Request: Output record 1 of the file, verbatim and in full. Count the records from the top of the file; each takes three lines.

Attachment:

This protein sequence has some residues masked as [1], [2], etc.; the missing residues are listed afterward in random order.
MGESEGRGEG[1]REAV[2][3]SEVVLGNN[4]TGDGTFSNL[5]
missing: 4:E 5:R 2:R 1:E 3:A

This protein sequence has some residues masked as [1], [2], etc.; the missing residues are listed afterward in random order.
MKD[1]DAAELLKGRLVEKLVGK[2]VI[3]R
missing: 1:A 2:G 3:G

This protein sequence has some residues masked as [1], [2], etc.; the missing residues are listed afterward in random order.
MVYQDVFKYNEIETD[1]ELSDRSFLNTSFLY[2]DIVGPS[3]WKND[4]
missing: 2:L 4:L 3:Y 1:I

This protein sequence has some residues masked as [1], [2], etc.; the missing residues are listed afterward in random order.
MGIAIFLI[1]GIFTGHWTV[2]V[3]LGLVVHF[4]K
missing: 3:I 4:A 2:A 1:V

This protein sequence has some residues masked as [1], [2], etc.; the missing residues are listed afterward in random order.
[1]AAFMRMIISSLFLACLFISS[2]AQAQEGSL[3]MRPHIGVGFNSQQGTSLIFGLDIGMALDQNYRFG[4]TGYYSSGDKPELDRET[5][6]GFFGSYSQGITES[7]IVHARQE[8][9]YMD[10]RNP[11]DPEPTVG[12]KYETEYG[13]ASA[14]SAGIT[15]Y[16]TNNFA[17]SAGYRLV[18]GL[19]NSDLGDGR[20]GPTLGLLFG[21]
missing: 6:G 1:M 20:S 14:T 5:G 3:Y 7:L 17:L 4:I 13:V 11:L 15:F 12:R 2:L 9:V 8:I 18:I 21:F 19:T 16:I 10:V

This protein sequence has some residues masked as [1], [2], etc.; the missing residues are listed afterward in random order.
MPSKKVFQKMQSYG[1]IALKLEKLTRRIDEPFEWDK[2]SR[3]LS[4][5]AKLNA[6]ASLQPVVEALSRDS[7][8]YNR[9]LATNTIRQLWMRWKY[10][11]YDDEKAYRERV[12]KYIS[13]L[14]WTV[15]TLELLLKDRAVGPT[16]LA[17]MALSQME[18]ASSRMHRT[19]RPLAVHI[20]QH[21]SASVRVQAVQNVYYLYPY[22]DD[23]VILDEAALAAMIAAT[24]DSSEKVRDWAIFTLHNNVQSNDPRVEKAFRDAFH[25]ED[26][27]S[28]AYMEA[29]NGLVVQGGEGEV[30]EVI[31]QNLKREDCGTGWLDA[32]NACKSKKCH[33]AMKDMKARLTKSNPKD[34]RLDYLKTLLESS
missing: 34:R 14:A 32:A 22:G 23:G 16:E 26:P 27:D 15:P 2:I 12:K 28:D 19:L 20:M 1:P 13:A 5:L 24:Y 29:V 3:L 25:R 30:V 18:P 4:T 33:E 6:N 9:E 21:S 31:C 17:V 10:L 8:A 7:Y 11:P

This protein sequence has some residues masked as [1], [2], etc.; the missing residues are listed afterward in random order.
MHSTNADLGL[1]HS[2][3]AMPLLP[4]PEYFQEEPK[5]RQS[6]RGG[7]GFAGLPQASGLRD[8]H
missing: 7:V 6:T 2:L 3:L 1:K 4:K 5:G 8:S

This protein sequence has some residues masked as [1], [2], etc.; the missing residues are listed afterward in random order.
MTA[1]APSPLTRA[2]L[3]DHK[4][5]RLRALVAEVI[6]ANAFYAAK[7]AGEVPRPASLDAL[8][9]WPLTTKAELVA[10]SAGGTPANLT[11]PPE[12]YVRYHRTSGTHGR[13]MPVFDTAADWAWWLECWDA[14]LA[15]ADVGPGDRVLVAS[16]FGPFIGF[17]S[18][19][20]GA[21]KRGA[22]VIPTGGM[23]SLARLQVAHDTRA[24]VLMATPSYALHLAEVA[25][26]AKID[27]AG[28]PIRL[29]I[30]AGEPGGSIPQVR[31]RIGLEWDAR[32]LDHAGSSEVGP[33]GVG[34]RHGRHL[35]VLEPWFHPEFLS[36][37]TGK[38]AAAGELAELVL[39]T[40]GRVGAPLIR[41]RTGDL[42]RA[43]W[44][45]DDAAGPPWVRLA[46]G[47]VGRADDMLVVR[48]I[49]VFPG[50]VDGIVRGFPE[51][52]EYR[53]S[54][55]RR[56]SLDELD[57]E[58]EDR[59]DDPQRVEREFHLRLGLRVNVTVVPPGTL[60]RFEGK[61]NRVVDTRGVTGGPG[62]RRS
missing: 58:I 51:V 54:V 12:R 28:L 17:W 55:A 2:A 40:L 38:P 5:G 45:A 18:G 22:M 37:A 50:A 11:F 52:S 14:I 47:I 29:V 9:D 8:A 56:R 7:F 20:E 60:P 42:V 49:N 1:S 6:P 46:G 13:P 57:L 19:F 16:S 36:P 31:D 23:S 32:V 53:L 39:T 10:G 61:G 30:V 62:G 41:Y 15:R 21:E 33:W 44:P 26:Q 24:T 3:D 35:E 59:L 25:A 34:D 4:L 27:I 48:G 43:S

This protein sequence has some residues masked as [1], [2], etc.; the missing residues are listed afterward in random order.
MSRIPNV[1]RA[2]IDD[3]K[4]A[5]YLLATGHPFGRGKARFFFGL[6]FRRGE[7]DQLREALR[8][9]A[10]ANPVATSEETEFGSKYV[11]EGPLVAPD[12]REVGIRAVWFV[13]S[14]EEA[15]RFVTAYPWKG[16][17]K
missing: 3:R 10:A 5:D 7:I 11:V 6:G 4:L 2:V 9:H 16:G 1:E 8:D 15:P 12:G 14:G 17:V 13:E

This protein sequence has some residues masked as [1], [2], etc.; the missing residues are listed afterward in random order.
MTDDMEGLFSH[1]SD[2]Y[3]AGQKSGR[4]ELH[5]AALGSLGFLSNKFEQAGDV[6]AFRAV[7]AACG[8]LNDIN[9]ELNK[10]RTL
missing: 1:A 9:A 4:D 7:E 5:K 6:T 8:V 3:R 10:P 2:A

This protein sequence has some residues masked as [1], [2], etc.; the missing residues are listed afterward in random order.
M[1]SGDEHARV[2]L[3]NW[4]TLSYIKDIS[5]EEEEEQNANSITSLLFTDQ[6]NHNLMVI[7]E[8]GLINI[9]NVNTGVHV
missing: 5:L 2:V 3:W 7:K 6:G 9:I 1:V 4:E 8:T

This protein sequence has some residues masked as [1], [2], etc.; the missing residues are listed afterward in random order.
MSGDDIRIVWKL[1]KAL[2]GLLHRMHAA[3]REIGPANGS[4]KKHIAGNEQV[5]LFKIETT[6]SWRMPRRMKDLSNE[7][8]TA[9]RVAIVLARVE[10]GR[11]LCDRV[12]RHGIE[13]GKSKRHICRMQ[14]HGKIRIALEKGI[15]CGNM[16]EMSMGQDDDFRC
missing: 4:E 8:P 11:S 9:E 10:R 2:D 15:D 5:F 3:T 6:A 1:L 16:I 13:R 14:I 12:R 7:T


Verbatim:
This protein sequence has some residues masked as [1], [2], etc.; the missing residues are listed afterward in random order.
MGESEGRGEG[1]REAV[2][3]SEVVLGNN[4]TGDGTFSNL[5]
missing: 4:E 5:R 2:R 1:E 3:A